One gameplay mechanic that I was a little more lukewarm on was controlling NPCs. One Wind Waker ability allows you to control NPCs that temporarily accompany you in dungeons, and, well, it's a total mixed bag. On the one hand, it lets you manipulate dungeon puzzles that require two characters, which is often quite clever in how it's implemented, but on the other hand controlling anyone other than Link is awkward as hell and totally devoid of combat. The controlling-NPCs thing was nifty at times and annoying at other times. I'd just as well do without it, but it wasn't a deal-breaker.

So remember how I mentioned that there are seven dungeons in Wind Waker? Well, there are. And that's my single biggest gripe. I like Zelda dungeons. Completing dungeons always the crux of the main quest, and dungeon variety in theme, puzzle, and overall content is a crucial part of my Zelda enjoyment. The dungeons in Wind Waker are quite good, but there are only seven. That's counting the final area (which is a little bare-bones) and the Forsaken Fortress, which is also light on content and navigated twice to boot. Ocarina of Time had nine dungeons and A Link to the Past had twelve. Wind Waker's dungeons were pretty good (my favorite was probably the Earth Temple), but goddamn do I wish there was more.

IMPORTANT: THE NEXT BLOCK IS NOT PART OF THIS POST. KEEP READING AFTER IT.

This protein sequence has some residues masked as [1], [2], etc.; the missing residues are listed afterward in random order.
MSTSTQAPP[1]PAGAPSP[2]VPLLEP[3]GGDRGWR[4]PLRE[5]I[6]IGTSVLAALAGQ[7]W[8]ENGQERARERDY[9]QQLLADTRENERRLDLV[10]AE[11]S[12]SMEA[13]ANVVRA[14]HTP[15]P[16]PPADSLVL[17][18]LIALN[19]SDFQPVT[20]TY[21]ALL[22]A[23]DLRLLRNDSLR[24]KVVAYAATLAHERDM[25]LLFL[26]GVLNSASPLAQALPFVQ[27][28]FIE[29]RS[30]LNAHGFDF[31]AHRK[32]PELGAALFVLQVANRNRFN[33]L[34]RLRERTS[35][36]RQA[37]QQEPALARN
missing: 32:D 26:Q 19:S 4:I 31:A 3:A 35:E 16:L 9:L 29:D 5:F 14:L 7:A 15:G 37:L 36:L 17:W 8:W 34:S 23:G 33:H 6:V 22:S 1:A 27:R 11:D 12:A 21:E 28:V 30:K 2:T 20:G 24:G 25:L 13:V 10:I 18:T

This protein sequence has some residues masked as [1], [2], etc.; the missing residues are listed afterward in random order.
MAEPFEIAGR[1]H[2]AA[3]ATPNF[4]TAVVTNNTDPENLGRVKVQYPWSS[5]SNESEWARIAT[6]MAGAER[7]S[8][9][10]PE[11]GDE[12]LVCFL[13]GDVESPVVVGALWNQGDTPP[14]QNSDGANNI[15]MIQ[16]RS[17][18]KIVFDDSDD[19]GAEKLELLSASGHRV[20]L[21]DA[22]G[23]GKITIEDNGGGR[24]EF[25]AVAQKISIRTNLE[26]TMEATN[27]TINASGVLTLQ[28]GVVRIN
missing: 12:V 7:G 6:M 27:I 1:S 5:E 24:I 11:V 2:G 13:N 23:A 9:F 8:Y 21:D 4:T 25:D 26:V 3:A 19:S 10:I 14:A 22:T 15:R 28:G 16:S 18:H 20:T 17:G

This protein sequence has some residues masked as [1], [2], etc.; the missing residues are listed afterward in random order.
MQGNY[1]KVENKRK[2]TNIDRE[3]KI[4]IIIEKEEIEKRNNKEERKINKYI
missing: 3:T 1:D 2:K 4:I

Instead of focusing on dungeons, Wind Waker cares more about its ocean. The world is divided into a large 7x7 grid, with each set of coordinates containing a single island. Link travels all over the grid, updating his chart by seeking out Map Fish and discovering the secrets each island has to offer. I explored perhaps 75% or so of the grid, but you could definitely beat the game without traveling to about half of the islands. For better or for worse, exploring the ocean is key to Wind Waker. Most of the treasure in the game is found in chests on the bottom of the sea (you find maps to their locations and then reel them in with a grappling hook), and the game's single largest chunk of quests involves tracking down eight special charts and chests (sort of avoiding spoilers, I guess).